I. According to a study conducted by the Institute of Cognitive Neuroscience of the University College London, Specific learning disorders (SLD) affect around 10% of all children. As such, learning disorders are the biggest category of disability. SLDs do not disappear with time and treatment; therefore, individuals with this disability will need adapted means for the rest of their lives.

The general awareness of the nature of this disability and the adaptations needed have been slowly improving in the education domain and in the professional field, often leaving adults with SLD without the necessary support to thrive professionally. This generates employment and mental health problems for individuals with SLD, especially self-esteem issues that might substantially impact their professional choices, career progression, and income.

II. The Dys in education, professional life and work Project aims to provide knowledge and tools to workers and employers to create a better synergy, fight discrimination and empower people with SLD, also improving work stability and career development for young workers that are transitioning from vocational education to the workforce.

The goal is to empower neurodivergent people and provide employers with tools to fight stigma and lack of information, understanding how the process can be more inclusive and provide information to support HR professionals. Finally, we aim at showing the benefits of neurodiversity in professional life and the provisions made in the countries of the partnership for employers who hire neurodivergent people.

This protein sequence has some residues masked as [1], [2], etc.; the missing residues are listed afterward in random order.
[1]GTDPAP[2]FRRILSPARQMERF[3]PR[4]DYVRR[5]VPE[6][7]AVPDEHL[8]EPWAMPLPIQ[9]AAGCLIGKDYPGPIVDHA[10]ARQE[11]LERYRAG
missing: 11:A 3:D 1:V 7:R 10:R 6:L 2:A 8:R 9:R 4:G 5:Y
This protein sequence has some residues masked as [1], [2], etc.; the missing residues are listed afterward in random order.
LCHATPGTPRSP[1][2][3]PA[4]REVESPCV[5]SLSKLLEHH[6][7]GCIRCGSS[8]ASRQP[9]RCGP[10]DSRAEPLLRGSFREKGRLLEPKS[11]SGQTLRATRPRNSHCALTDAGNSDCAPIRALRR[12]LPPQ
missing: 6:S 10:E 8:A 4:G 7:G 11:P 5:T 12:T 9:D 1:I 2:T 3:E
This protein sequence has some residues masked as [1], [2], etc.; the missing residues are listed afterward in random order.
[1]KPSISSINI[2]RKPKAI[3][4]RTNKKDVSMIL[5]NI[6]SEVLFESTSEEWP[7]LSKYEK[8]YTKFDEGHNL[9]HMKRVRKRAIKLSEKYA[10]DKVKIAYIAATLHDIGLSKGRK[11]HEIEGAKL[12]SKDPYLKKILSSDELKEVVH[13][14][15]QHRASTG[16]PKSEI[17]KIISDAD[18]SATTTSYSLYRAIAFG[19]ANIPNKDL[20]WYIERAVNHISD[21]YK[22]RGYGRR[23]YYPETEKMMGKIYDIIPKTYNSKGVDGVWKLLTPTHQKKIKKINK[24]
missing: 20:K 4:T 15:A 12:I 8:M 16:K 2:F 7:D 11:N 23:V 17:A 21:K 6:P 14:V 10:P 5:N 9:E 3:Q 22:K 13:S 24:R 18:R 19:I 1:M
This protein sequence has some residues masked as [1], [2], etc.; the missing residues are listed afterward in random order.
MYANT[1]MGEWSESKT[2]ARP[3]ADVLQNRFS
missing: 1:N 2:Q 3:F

III. The project will provide tools and information on SLD focusing on neuro-inclusion to help employers harness the talent of people who have a lot to offer but face disabilities and discrimination. Neuro-inclusion must start at the recruitment phase. Recruiters can influence and adapt the process to be more inclusive, therefore this project will also tackle the recruitment process to promote neurodiversity. Project results will lead to strengthened employability, supporting the integration of people with disabilities into the labor market.



Co-funded by the European Union. Views and opinions expressed are however those of the author(s) only and do not necessarily reflect those of the European Union or the European Education and Culture Executive Agency (EACEA). Neither the European Union nor EACEA can be held responsible for them.

(Project code: 2022-2-IE01-KA220-VET-000097062)